Kyivan Cave Monastery Icon Painting and Art Studio
Kyivan Cave Monastery Icon Painting and Art Studio (Лаврська іконописна та малярська майстерня; Lavrska ikonopysna ta maliarska maisternia). Main centre of Ukrainian icon painting for many centuries. Its founding at the Kyivan Cave Monastery at the end of the 11th century was connected with the painting (1083–9) of the Dormition Cathedral of the Kyivan Cave Monastery by Greek masters and the Kyivan artists Master Olimpii and Deacon Hryhorii. The studio developed a distinctive style that is evident in its frescoes, icons, and book illuminations, including the Kyiv Psalter of 1397. From the late 16th century, collections of prints by western and local artists and of student drawings were kept for educational purposes. A major art school emerged at the monastery in the 17th century. It moved away from the Byzantine tradition of icon painting and adopted Western styles. Under the influence of master Oleksander Tarasevych, invited to the school by Hetman Ivan Mazepa and Metropolitan Varlaam Yasynsky, book engraving was given a prominent place in the school’s curriculum. In the 18th century the studio was supervised by Ivan Maksymovych (1724–30), Teoktyst Pavlovsky (1730–44), Alimpii Halyk (1744–55), B. Frederice (1755–?), and Zakharii Holubovsky (1763–?). Its finest masterpieces of the 18th century are the mural paintings of the Dormition Cathedral (1724–31) and the Trinity Church (1734–44) above the Main Gate of the Kyivan Cave Monastery, which were done by Ivan Maksymovych, Teokyst Pavlovsky, Zakharii Holubovsky, and Alimpii Halyk. At one time, over 40 masters taught several hundred students (mainly from Ukraine, but also from the Balkan countries and Moldavia) at the studio. Many noted icon painters and engravers were trained at the studio. In 1763 the methods of teaching at the art school were modernized in accordance with Western educational models. However, towards the end of the 18th century the studio began to gradually lose its importance in the development of Ukrainian art. From 1860 it was under the leadership of portraitist Opanas Rokachevsky. In 1883 the construction of the building for the studio was completed on the grounds of the lavra. In the early 20th century, during the painting of the All-Saints Church at the monastery, Ivan Izhakevych attempted to raise the artistic standard of the studio. The studio declined under Soviet rule and only an icon restoration workshop was active as part of the Kyivan Cave Historical-Cultural Preserve. Destroyed during the Second World War, the building of the studio was rebuilt by the Union of Artists of Ukraine in 1953–54 and was used for studios for individual Soviet Ukrainian artists. The Kyivan Cave Monastery Icon Painting and Art Studio was revived in 1988 after the Kyivan Cave Monastery was reinstated. In 2000 the Ivan Izhakevych Lavra Art Workshops were established there, in part with the aim of continuing and developing the Kyivan icon painting traditions.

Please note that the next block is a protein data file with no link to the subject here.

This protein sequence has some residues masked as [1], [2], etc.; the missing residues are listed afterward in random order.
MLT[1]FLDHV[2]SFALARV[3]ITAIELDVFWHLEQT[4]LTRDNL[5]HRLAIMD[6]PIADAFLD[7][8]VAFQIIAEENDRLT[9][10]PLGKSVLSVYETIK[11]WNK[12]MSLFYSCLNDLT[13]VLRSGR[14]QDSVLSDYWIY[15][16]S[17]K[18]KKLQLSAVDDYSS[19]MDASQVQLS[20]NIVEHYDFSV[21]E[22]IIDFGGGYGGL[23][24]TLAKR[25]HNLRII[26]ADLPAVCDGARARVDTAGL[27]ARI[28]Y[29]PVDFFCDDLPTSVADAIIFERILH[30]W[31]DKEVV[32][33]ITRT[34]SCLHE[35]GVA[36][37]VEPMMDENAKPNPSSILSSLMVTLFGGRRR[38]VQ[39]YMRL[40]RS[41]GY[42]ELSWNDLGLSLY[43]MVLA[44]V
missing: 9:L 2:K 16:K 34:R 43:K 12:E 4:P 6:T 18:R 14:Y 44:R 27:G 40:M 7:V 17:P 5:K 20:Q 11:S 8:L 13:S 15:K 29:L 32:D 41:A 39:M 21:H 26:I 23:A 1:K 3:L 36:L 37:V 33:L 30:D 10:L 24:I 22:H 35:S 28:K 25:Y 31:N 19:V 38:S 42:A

Zholtovs’kyi, P. Maliunky Kyievo-Lavrs’koï ikonopysnoï maisterni (Kyiv 1982)
Marko Robert Stech
[This article was updated in 2021.]